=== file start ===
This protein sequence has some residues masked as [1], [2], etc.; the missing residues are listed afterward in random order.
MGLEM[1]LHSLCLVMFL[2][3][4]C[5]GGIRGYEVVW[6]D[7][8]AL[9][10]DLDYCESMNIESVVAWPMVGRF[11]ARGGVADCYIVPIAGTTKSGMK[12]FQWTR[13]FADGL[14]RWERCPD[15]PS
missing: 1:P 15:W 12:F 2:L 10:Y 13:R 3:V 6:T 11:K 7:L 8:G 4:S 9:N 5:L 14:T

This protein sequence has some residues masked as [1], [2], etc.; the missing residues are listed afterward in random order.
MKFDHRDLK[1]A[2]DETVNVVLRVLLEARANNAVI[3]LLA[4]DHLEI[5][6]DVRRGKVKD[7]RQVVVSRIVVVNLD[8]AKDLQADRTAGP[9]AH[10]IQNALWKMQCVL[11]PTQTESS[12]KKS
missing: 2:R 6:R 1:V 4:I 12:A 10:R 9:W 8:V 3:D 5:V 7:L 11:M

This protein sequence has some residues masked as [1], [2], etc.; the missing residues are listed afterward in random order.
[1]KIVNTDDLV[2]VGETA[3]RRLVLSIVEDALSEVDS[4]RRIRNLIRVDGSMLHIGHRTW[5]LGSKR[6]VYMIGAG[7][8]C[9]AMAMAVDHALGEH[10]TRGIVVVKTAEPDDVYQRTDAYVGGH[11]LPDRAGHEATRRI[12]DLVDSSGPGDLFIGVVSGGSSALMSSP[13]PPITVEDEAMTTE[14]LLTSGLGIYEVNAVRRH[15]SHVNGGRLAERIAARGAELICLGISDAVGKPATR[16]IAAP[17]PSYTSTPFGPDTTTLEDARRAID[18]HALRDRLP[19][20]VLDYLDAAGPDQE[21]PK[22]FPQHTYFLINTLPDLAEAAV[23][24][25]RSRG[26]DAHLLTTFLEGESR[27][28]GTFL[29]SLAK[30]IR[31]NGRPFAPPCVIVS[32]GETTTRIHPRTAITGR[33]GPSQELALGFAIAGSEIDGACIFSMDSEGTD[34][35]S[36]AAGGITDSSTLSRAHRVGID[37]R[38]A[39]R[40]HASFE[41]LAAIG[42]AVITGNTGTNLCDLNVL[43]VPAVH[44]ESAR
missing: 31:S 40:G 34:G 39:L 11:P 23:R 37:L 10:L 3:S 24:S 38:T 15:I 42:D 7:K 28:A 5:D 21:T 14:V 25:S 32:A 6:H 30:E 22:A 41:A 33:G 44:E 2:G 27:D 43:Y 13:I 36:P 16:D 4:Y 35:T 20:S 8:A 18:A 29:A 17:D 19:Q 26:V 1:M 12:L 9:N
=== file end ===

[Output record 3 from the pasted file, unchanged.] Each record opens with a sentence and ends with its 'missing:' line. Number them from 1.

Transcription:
This protein sequence has some residues masked as [1], [2], etc.; the missing residues are listed afterward in random order.
[1]KIVNTDDLV[2]VGETA[3]RRLVLSIVEDALSEVDS[4]RRIRNLIRVDGSMLHIGHRTW[5]LGSKR[6]VYMIGAG[7][8]C[9]AMAMAVDHALGEH[10]TRGIVVVKTAEPDDVYQRTDAYVGGH[11]LPDRAGHEATRRI[12]DLVDSSGPGDLFIGVVSGGSSALMSSP[13]PPITVEDEAMTTE[14]LLTSGLGIYEVNAVRRH[15]SHVNGGRLAERIAARGAELICLGISDAVGKPATR[16]IAAP[17]PSYTSTPFGPDTTTLEDARRAID[18]HALRDRLP[19][20]VLDYLDAAGPDQE[21]PK[22]FPQHTYFLINTLPDLAEAAV[23][24][25]RSRG[26]DAHLLTTFLEGESR[27][28]GTFL[29]SLAK[30]IR[31]NGRPFAPPCVIVS[32]GETTTRIHPRTAITGR[33]GPSQELALGFAIAGSEIDGACIFSMDSEGTD[34][35]S[36]AAGGITDSSTLSRAHRVGID[37]R[38]A[39]R[40]HASFE[41]LAAIG[42]AVITGNTGTNLCDLNVL[43]VPAVH[44]ESAR
missing: 31:S 40:G 34:G 39:L 11:P 23:R 37:L 10:L 3:S 24:S 38:T 15:I 42:D 7:K 28:A 5:D 21:T 14:V 25:S 32:A 6:H 30:E 22:A 41:A 33:G 44:E 2:G 27:D 43:Y 13:I 36:P 16:D 4:Y 35:T 20:S 8:A 18:A 29:A 17:D 19:Q 26:V 1:M 12:L 9:N